Rhizopogon

Discussion in 'Fungi, Lichens and Slime Molds' started by Margot, Apr 1, 2021.

  1. Margot

    Margot Generous Contributor 10 Years

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    When I first dug up a few of these little fungal balls 5 years ago, I thought maybe I'd stumbled on Oregon White Truffles. No such luck. They are neat though - from what I've read, I suspect these are probably connected to ectomycorrhiza associated with Douglas Fir trees but there are literally dozens and dozens of Rhizopogon species. From Wikipedia: Through their ectomycorrhizal relationships Rhizopogon are thought to play an important role in the ecology of coniferous forests.

    I was in touch with Dr. Shannon Berch in 2016 who was willing to sequence the spores but I never did find any balls with mature spores. Just an another gardening surprise - False Truffles!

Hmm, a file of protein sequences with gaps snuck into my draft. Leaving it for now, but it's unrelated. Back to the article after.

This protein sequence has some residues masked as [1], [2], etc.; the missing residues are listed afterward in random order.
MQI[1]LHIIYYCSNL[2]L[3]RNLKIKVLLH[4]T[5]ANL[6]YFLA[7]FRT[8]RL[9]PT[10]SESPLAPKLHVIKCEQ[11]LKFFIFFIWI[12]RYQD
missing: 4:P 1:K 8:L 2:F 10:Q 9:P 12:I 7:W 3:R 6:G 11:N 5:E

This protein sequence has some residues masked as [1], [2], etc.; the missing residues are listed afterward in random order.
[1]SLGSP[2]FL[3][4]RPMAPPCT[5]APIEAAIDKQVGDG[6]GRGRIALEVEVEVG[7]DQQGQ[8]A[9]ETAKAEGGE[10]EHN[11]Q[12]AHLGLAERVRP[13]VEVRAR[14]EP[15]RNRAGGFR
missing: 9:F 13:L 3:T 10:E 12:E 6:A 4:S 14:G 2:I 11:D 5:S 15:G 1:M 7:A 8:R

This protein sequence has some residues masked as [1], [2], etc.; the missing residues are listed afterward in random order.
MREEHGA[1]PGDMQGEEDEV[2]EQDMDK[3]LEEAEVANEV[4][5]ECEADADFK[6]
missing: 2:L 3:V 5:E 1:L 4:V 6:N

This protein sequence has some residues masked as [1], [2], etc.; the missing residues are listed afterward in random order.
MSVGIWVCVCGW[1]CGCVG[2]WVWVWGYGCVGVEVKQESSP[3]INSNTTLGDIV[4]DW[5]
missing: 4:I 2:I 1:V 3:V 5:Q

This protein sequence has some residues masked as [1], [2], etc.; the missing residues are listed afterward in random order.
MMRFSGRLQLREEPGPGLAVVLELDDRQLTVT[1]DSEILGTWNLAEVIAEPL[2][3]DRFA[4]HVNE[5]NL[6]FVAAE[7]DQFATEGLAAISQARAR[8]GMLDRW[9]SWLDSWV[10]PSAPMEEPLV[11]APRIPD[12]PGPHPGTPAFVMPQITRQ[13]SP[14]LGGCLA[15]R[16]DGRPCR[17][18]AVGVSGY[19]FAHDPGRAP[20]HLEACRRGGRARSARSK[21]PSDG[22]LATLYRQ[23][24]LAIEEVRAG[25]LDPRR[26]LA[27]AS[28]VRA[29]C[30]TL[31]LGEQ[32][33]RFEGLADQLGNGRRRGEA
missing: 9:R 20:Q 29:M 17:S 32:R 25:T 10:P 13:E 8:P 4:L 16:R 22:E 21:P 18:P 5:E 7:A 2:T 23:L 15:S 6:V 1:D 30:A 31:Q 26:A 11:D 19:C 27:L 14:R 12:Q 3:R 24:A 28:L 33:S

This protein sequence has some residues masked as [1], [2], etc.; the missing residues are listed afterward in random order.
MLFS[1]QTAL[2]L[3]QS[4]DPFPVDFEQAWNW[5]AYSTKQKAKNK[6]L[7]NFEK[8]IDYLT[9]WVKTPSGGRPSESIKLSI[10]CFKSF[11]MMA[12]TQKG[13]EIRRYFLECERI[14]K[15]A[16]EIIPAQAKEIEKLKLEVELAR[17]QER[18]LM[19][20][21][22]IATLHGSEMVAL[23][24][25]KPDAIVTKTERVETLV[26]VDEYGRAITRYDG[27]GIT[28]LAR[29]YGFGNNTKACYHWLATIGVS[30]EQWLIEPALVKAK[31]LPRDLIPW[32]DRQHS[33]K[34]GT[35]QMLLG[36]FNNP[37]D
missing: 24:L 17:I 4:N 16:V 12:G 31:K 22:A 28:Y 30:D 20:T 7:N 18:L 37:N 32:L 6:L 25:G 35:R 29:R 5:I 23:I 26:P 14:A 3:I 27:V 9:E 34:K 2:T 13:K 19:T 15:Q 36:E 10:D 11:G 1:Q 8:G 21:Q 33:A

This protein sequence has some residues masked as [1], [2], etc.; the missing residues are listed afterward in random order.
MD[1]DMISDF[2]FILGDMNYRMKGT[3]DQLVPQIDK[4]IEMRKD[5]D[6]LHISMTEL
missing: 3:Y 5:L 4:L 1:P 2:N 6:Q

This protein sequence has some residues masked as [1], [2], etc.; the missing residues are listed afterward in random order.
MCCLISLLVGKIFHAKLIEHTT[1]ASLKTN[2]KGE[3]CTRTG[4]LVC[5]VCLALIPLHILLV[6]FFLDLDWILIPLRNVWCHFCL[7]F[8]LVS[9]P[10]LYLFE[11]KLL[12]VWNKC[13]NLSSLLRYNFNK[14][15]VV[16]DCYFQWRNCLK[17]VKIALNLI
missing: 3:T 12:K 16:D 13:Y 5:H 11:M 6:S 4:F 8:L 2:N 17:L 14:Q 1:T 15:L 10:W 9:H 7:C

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    Last edited: Apr 1, 2021
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  2. Frog

    Frog Rising Contributor Forums Moderator 10 Years

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    Yup I think finding all truffles, all hypogeus fungi, is a great experience!
     
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  3. Acerholic

    Acerholic Paragon of Plants Forums Moderator VCBF Cherry Scout Maple Society

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    Really enjoyed this thread Margot, I was reading about the price of truffles last year and it is ridiculous what people are willing to pay for them.
    But what J @Frog said, "a great experience" and you shared this with us all. Thankyou
     
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